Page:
North and South by Elizabeth Gaskell


Goodreads: North and South
Series: None
Source: Purchased
Published: 1854

Official Summary

Penguin Edition

‘How am I to dress up in my finery, and go off and away to smart parties, after the sorrow I have seen today?’

When her father leaves the Church in a crisis of conscience, Margaret Hale is uprooted from her comfortable home in Hampshire to move with her family to the north of England. Initially repulsed by the ugliness of her new surroundings in the industrial town of Milton, Margaret becomes aware of the poverty and suffering of the local mill-workers and develops a passionate sense of social justice. This is intensified by her tempestuous relationship with the mill-owner and self-made man John Thornton, as their fierce opposition over his treatment of his employees masks a deeper attraction. In North and South, Elizabeth Gaskell skillfully fused individual feeling with social concern, and in Margaret Hale created one of the most original heroines of Victorian literature.

In her introduction, Patricia Ingham examines geographical, economic and class differences, and male and female roles in North and South. This edition also includes a list for further reading, notes and a glossary.

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North and South is essentially two stories woven fully together: that of protagonist Margaret Hale as she navigates moving, losing family members, and falling in love and that of the conflict between the northern (manufacturing) parts of England and the southern (agricultural) parts.  Readers might prefer one theme over the other, depending on how engaging they find Margaret as a character and how enthralling they find debates over the value of manufacturing and workers’ rights, but overall the book shows how Margaret—and the reader—must reconcile differences between things that seem fundamentally different or opposed.

Personally, I found the book intriguing, but it’s difficult to say I entirely liked it.  Margaret, though routinely praised by other characters for her poise, grace, virtue, etc. is still a flawed character.  She’s a bit classist and a bit judgmental (and indeed occasionally called out for it), and part of her arc involves her learning to accept the people of the manufacturing town of Milton without somehow holding herself as apart and separate from them.  Beyond that…she seems very generic to me.  She is generally nice and well-meaning and educated and such, but she’s not unusually good or intelligent, and I don’t find her overly remarkable or memorable as a character the way I might protagonists from other works.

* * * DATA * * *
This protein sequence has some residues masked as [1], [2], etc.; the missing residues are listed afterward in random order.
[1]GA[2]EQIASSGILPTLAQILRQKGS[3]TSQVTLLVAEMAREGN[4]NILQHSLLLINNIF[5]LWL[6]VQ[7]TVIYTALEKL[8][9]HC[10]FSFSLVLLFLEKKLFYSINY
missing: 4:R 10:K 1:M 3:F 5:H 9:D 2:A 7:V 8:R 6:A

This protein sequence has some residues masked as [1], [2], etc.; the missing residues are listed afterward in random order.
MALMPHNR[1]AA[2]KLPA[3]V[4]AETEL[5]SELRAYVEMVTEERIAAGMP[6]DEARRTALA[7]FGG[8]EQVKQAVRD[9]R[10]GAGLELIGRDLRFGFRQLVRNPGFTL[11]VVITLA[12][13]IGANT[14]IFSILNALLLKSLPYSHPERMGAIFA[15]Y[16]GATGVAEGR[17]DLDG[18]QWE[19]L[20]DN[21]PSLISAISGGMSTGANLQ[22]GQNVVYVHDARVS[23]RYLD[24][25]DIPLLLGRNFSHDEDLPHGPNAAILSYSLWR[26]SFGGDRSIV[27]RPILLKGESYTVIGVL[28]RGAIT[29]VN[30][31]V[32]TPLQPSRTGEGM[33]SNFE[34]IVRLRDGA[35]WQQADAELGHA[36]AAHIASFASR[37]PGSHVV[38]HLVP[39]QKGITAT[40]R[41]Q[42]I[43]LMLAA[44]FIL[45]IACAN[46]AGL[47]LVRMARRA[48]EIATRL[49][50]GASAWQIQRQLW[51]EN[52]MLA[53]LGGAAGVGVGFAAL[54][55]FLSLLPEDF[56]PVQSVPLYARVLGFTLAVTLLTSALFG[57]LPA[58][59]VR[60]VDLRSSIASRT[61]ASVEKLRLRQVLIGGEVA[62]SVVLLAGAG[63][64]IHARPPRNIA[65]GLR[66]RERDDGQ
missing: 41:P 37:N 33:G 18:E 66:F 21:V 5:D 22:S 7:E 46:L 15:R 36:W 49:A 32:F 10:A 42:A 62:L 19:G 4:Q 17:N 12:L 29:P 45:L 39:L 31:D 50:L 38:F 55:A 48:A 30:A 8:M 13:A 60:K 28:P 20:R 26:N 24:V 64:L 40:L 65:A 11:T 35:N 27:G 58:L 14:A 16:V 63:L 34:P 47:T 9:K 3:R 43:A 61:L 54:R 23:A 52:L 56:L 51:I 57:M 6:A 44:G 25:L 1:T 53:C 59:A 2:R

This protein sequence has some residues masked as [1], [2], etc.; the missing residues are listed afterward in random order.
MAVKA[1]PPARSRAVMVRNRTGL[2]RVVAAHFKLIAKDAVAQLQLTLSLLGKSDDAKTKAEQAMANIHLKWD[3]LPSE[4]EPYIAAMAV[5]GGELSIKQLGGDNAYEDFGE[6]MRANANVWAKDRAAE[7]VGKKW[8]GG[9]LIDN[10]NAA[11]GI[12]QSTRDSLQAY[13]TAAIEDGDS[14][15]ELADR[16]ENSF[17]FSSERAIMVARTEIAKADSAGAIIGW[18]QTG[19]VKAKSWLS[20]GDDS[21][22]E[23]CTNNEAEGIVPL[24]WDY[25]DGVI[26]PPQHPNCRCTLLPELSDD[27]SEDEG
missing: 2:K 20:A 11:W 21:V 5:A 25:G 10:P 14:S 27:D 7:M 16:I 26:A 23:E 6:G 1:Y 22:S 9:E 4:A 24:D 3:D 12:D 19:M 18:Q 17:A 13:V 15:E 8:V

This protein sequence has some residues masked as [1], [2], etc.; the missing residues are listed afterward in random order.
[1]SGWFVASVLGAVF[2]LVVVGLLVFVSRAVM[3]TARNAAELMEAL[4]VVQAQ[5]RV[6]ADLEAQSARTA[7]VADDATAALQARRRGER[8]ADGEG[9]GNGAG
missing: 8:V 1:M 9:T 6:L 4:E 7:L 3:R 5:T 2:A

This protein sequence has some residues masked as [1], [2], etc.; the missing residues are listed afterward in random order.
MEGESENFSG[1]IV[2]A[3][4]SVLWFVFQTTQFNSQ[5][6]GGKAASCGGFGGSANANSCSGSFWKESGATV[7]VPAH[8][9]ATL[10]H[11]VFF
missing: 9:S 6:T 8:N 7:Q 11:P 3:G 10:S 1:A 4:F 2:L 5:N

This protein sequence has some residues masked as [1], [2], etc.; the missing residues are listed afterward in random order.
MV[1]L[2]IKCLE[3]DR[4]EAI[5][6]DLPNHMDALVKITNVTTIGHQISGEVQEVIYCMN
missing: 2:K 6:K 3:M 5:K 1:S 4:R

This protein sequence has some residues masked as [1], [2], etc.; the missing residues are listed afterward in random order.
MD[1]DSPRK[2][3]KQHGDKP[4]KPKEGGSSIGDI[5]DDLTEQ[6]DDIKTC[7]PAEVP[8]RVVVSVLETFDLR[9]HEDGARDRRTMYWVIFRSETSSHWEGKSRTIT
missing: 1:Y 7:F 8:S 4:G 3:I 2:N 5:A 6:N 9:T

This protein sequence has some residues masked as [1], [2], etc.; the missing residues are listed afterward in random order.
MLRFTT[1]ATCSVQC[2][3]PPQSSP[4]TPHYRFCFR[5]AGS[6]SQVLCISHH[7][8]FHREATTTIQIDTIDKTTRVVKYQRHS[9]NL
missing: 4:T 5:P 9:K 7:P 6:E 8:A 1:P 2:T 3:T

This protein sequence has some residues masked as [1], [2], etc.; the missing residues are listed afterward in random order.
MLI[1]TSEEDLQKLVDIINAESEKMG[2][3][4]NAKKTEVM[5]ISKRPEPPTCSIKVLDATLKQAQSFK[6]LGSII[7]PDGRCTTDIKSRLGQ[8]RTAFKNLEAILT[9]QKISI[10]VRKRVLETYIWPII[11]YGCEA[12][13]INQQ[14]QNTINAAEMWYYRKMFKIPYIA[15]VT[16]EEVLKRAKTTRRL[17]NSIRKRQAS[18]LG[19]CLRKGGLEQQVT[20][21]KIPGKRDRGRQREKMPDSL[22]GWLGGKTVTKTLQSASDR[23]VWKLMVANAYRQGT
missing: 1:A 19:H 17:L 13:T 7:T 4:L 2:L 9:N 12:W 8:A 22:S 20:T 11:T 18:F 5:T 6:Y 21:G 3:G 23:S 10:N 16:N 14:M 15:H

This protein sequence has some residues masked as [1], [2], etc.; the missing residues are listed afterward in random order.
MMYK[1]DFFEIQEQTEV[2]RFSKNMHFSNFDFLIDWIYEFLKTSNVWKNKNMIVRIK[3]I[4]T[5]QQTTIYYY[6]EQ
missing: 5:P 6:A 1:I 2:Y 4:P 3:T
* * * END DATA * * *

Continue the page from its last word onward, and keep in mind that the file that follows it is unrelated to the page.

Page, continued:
The story does have a number of twists, turns, and exciting events, such as a visit from Margaret’s brother, who is likely to be executed if discovered on English soil.  There’s also the melodrama of sickness and death and the violence of a strike.  Gaskell certainly tries to keep readers turning the pages.

Nonetheless, the book is topical in the way of many Victorian novels; its major concern is the relationship between the employees and the employers in Milton, the rights of workers, etc.  Readers will likely draw comparisons to other novels of the period that treated the subject of mill owners and workers, such as Charlotte Bronte’s Shirley.  It’s a subject that was of popular discussion at the time, but may or may not hold equal interest for today’s readers.  This is particularly true in North and South, where Gaskell has characters engage in lengthy debates and monologues on the subject, in order to press her final point that workers do deserve some consideration.  If the reader doesn’t have a personal or academic/historical interest in such debates, the can make the book drag in places.

However, I did enjoy learning about the smoky town of Milton and seeing how characters could come to love a place that seems, particularly to newcomers, dirty and noisy and lacking in any beauty.  If you’re interested in Victorian literature, North and South is certainly a must-read.

3 Stars

Mooncakes by Suzanne Walker (Author) and Wendy Xu (Illustrator)

Mooncakes Cover


Goodreads: Mooncakes
Series: None
Source: Library
Publication Date: 2019


There is a demon loose in the forest, and werewolf Tam wants to stop it, before it uses her magic against her.  First, however, she will need to team up with her girlhood crush, a witch named Nova.

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Mooncakes was one of the year’s most hotly anticipated titles and I, like many others, eagerly awaited the release of this seasonally appropriate title. Witches and baked goods–what a magical October release!  Having finished finished Mooncakes, however, I find myself underwhelmed by the unoriginal plot and the insta-romance.